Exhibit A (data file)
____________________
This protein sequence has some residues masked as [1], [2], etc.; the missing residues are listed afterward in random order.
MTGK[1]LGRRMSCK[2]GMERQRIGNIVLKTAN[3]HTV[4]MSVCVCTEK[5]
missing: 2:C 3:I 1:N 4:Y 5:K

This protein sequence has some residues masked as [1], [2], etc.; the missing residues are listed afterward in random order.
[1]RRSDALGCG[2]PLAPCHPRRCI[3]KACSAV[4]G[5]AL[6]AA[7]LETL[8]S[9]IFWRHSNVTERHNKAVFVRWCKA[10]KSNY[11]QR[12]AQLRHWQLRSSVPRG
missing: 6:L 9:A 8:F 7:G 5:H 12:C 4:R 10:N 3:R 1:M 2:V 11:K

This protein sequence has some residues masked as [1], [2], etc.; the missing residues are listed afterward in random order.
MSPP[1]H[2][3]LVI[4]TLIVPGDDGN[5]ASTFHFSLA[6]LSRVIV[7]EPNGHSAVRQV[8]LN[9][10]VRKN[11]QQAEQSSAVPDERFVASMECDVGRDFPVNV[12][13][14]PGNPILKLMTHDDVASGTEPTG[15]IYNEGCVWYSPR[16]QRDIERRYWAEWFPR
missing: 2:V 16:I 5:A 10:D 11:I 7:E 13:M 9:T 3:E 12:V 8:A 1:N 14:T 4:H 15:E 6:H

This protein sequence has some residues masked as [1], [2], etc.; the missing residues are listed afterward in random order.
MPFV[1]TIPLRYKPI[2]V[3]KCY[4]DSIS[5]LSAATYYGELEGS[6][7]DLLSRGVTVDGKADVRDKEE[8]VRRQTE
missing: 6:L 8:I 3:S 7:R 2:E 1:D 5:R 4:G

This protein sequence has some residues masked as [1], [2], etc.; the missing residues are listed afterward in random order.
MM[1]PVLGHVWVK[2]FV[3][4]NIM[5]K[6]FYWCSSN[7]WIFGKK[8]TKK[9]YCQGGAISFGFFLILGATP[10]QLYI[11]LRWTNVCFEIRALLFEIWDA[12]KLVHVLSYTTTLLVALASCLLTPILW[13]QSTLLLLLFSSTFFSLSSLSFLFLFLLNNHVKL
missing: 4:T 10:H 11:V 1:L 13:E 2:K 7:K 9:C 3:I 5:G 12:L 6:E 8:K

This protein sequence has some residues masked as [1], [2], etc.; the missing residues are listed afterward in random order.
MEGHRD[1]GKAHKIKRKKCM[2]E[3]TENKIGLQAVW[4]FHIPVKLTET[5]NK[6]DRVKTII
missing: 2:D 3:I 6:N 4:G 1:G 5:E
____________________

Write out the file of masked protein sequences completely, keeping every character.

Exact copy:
This protein sequence has some residues masked as [1], [2], etc.; the missing residues are listed afterward in random order.
MTGK[1]LGRRMSCK[2]GMERQRIGNIVLKTAN[3]HTV[4]MSVCVCTEK[5]
missing: 2:C 3:I 1:N 4:Y 5:K

This protein sequence has some residues masked as [1], [2], etc.; the missing residues are listed afterward in random order.
[1]RRSDALGCG[2]PLAPCHPRRCI[3]KACSAV[4]G[5]AL[6]AA[7]LETL[8]S[9]IFWRHSNVTERHNKAVFVRWCKA[10]KSNY[11]QR[12]AQLRHWQLRSSVPRG
missing: 6:L 9:A 8:F 7:G 5:H 12:C 4:R 10:N 3:R 1:M 2:V 11:K

This protein sequence has some residues masked as [1], [2], etc.; the missing residues are listed afterward in random order.
MSPP[1]H[2][3]LVI[4]TLIVPGDDGN[5]ASTFHFSLA[6]LSRVIV[7]EPNGHSAVRQV[8]LN[9][10]VRKN[11]QQAEQSSAVPDERFVASMECDVGRDFPVNV[12][13][14]PGNPILKLMTHDDVASGTEPTG[15]IYNEGCVWYSPR[16]QRDIERRYWAEWFPR
missing: 2:V 16:I 5:A 10:D 11:I 7:E 13:M 9:T 3:E 12:V 8:A 1:N 14:T 4:H 15:E 6:H

This protein sequence has some residues masked as [1], [2], etc.; the missing residues are listed afterward in random order.
MPFV[1]TIPLRYKPI[2]V[3]KCY[4]DSIS[5]LSAATYYGELEGS[6][7]DLLSRGVTVDGKADVRDKEE[8]VRRQTE
missing: 6:L 8:I 3:S 7:R 2:E 1:D 5:R 4:G

This protein sequence has some residues masked as [1], [2], etc.; the missing residues are listed afterward in random order.
MM[1]PVLGHVWVK[2]FV[3][4]NIM[5]K[6]FYWCSSN[7]WIFGKK[8]TKK[9]YCQGGAISFGFFLILGATP[10]QLYI[11]LRWTNVCFEIRALLFEIWDA[12]KLVHVLSYTTTLLVALASCLLTPILW[13]QSTLLLLLFSSTFFSLSSLSFLFLFLLNNHVKL
missing: 4:T 10:H 11:V 1:L 13:E 2:K 7:K 9:C 3:I 5:G 12:L 6:E 8:K

This protein sequence has some residues masked as [1], [2], etc.; the missing residues are listed afterward in random order.
MEGHRD[1]GKAHKIKRKKCM[2]E[3]TENKIGLQAVW[4]FHIPVKLTET[5]NK[6]DRVKTII
missing: 2:D 3:I 6:N 4:G 1:G 5:E